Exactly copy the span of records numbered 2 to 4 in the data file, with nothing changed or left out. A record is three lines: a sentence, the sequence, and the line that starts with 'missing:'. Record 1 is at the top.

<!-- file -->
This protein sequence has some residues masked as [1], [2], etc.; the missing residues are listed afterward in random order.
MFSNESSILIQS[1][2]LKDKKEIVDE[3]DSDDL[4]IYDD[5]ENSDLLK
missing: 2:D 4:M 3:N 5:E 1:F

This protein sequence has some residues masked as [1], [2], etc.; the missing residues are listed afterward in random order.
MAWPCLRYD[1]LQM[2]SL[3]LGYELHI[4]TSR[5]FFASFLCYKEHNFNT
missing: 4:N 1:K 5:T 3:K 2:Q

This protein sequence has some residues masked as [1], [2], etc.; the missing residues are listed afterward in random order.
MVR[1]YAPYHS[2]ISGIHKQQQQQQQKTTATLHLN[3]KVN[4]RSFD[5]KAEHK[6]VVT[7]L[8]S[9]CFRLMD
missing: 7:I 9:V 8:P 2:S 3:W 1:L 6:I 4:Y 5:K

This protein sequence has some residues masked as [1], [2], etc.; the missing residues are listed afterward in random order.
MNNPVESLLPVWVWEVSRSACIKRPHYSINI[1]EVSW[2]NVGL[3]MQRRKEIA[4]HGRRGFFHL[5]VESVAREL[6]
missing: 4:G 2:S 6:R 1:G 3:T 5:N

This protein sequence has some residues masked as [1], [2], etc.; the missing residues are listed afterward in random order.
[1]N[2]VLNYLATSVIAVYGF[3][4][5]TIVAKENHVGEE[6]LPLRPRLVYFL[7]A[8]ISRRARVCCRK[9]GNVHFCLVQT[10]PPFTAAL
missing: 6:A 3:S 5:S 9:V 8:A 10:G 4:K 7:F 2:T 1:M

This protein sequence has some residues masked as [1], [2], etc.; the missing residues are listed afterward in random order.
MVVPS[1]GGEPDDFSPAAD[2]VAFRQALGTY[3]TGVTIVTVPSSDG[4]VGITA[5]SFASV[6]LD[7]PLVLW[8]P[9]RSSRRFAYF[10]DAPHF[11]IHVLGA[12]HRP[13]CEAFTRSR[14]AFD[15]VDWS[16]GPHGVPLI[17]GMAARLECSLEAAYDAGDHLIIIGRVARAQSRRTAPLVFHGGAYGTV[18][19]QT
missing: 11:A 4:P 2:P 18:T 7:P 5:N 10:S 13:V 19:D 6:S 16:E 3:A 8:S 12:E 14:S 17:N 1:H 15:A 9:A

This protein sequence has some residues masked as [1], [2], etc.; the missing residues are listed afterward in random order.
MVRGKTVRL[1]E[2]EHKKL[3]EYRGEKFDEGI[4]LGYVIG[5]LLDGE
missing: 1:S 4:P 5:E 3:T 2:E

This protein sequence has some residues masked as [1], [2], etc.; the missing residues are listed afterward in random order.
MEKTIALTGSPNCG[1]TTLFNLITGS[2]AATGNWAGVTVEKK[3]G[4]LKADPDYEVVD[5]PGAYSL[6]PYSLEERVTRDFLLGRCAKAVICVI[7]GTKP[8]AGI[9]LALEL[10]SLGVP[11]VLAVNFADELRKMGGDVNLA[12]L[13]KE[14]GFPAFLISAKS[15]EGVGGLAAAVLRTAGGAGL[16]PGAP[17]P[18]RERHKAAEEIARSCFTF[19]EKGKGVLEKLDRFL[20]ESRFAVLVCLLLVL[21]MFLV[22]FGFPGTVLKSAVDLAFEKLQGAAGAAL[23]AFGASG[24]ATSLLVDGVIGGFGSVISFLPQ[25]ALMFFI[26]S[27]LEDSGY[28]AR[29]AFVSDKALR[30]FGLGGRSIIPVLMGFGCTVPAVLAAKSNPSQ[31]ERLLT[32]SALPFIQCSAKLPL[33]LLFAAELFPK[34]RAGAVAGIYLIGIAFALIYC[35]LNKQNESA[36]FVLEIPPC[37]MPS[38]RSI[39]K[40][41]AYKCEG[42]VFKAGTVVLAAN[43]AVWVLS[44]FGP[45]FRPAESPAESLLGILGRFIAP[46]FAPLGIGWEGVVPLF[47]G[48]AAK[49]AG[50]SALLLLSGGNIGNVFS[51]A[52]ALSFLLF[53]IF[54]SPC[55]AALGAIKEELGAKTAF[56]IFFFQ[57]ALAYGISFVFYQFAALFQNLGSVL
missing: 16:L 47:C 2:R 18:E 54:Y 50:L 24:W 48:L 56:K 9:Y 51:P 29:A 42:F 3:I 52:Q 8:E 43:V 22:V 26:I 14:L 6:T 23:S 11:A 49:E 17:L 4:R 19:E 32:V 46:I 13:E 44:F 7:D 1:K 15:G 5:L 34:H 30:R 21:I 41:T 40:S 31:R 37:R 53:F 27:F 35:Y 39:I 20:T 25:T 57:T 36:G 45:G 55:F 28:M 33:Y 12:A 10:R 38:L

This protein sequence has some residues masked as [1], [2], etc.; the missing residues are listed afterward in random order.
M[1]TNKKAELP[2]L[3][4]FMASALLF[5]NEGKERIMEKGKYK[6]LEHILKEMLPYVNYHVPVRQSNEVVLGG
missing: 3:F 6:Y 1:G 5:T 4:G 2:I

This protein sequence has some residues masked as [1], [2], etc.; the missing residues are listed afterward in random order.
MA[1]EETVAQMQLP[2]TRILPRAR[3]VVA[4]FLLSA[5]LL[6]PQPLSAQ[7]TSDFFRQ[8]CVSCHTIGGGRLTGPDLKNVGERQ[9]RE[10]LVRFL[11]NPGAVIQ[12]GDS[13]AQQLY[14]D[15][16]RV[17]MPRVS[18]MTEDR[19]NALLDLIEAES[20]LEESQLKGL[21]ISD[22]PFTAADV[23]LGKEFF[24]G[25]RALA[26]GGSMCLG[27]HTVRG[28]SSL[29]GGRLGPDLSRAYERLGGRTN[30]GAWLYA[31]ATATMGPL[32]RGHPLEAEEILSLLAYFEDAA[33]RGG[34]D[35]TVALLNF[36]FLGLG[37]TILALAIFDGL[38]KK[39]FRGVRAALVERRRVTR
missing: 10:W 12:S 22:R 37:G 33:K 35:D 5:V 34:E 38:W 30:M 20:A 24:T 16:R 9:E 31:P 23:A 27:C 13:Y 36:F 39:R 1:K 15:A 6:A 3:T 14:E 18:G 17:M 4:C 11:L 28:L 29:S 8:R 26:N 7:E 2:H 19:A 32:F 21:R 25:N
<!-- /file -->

This protein sequence has some residues masked as [1], [2], etc.; the missing residues are listed afterward in random order.
MAWPCLRYD[1]LQM[2]SL[3]LGYELHI[4]TSR[5]FFASFLCYKEHNFNT
missing: 4:N 1:K 5:T 3:K 2:Q

This protein sequence has some residues masked as [1], [2], etc.; the missing residues are listed afterward in random order.
MVR[1]YAPYHS[2]ISGIHKQQQQQQQKTTATLHLN[3]KVN[4]RSFD[5]KAEHK[6]VVT[7]L[8]S[9]CFRLMD
missing: 7:I 9:V 8:P 2:S 3:W 1:L 6:I 4:Y 5:K

This protein sequence has some residues masked as [1], [2], etc.; the missing residues are listed afterward in random order.
MNNPVESLLPVWVWEVSRSACIKRPHYSINI[1]EVSW[2]NVGL[3]MQRRKEIA[4]HGRRGFFHL[5]VESVAREL[6]
missing: 4:G 2:S 6:R 1:G 3:T 5:N